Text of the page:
Although the theory of cancer stem cells dates back more than 50 years, the existence of the first bona fide tumorigenic cell compartment was not demonstrated until 1994, when the acute myelogenous leukemia stem cell (LSC) was identified and characterized [1]. Since then, despite accumulating evidence that LSCs are responsible for maintenance and transfer of blood cancers, researchers doubted the existence of an analogous cell type in solid tumors. In fact, it was believed that every cell from a tumor had an equal likelihood of seeding a secondary cancer as long as it was in the correct microenvironment. However, in 2003 an influential report describing the prospective identification of human breast cancer stem cells changed the landscape of breast cancer research [2]. Using various human tumor samples (eight pleural effusions and one primary tumor), which were xenografted into the mammary glands of nonobese diabetic/severe combined immunodeficient mice, the investigators reported that a small population of CD44+/CD24-/Lin- human breast cancer cells were enriched for tumorigenic potential.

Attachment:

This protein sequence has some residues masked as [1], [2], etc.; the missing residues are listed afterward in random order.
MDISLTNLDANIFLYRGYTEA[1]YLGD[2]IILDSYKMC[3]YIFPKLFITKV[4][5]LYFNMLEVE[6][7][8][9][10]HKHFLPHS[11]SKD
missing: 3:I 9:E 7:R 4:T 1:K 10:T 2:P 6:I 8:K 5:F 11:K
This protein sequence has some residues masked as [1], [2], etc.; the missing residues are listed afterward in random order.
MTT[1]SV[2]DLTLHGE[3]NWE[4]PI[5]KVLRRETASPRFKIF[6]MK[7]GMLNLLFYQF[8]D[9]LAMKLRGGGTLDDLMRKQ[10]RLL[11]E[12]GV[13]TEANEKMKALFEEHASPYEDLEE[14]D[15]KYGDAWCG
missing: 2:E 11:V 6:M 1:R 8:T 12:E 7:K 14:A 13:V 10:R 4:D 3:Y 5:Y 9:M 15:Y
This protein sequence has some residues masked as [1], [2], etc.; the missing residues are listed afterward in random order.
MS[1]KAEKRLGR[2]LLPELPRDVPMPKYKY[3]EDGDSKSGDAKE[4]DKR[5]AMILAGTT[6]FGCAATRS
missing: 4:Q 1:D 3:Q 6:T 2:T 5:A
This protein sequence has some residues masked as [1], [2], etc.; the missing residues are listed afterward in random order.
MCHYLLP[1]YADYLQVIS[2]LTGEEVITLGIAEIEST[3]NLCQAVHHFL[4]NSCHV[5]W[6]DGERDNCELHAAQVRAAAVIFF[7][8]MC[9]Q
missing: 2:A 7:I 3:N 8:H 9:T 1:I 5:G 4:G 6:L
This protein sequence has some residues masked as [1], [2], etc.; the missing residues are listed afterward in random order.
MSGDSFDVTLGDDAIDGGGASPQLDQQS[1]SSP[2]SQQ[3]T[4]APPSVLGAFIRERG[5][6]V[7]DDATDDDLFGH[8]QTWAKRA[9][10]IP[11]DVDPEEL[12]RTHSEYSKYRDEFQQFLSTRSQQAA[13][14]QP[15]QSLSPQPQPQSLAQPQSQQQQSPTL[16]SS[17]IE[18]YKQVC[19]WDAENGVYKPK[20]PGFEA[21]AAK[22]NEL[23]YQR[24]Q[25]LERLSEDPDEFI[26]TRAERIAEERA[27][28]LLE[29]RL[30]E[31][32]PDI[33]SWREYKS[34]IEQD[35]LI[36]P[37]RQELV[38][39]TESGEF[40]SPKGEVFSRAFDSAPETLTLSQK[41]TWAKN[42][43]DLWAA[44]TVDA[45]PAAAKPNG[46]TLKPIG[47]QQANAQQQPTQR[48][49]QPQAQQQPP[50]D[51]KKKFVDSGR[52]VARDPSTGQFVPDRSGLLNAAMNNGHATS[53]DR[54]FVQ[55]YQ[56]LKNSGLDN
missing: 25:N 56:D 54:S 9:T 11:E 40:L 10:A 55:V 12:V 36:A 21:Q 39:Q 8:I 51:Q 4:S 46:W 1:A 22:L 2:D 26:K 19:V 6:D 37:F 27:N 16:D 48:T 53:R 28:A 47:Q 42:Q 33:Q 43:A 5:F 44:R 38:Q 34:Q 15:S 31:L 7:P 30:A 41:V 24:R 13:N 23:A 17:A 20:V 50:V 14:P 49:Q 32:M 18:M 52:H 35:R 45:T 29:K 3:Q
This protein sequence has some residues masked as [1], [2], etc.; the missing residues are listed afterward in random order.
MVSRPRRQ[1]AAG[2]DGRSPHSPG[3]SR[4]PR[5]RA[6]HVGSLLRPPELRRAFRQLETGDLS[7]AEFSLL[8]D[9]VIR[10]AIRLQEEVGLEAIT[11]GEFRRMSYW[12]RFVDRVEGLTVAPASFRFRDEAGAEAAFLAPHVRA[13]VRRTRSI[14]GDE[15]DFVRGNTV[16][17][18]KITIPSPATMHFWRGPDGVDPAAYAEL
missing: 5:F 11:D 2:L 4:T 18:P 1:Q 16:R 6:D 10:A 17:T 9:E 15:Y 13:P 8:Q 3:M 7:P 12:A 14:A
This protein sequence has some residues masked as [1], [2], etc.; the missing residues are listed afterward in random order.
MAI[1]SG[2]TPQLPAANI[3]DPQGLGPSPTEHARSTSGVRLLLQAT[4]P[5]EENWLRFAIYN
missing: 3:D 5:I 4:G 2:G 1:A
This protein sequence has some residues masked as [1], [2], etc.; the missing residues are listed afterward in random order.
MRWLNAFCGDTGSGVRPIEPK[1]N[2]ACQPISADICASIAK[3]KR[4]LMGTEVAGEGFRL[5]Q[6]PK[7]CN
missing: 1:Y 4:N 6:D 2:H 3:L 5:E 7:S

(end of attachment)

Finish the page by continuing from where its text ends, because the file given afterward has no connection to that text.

Most researches now consider that, like leukemia, solid tumors such as prostate, breast, colon, brain, and pancreatic cancers contain a small fraction of self-renewing tumorigenic cells that give rise to and maintain the bulk of the tumor mass. The use of Hoescht dye efflux, suspension sphere assays, and serial transplantation are all proposed methods for identifying and separating cancer stem cells from solid tumors. However, arguably the most effective method of identifying these cells, which may be morphologically indistinct from the bulk of the cancer, is through differential cell surface protein expression.

The choice and relevance of solid tumor markers

The relevance of current cancer stem cell markers for solid tumors remains controversial and perplexing. In leukemia, the rationale for using the cell surface makers CD34+/CD38- to identify LSCs was based on the known and shared markers for hematopoietic stem cells. However, in the case of breast cancer, the rationale for selection of prospective markers is less clear, primarily because the human breast stem cell has not yet been extensively characterized. Although a putative murine mammary stem cell was recently reported [3, 4], the markers used in these studies have yet to be applied to human breast cancer stem cells. More importantly, even if researchers do apply the mouse markers to human cells, lessons learned from the hematopoietic field would suggest that the markers in mouse may not translate to humans (for instance, CD38 and Sca1).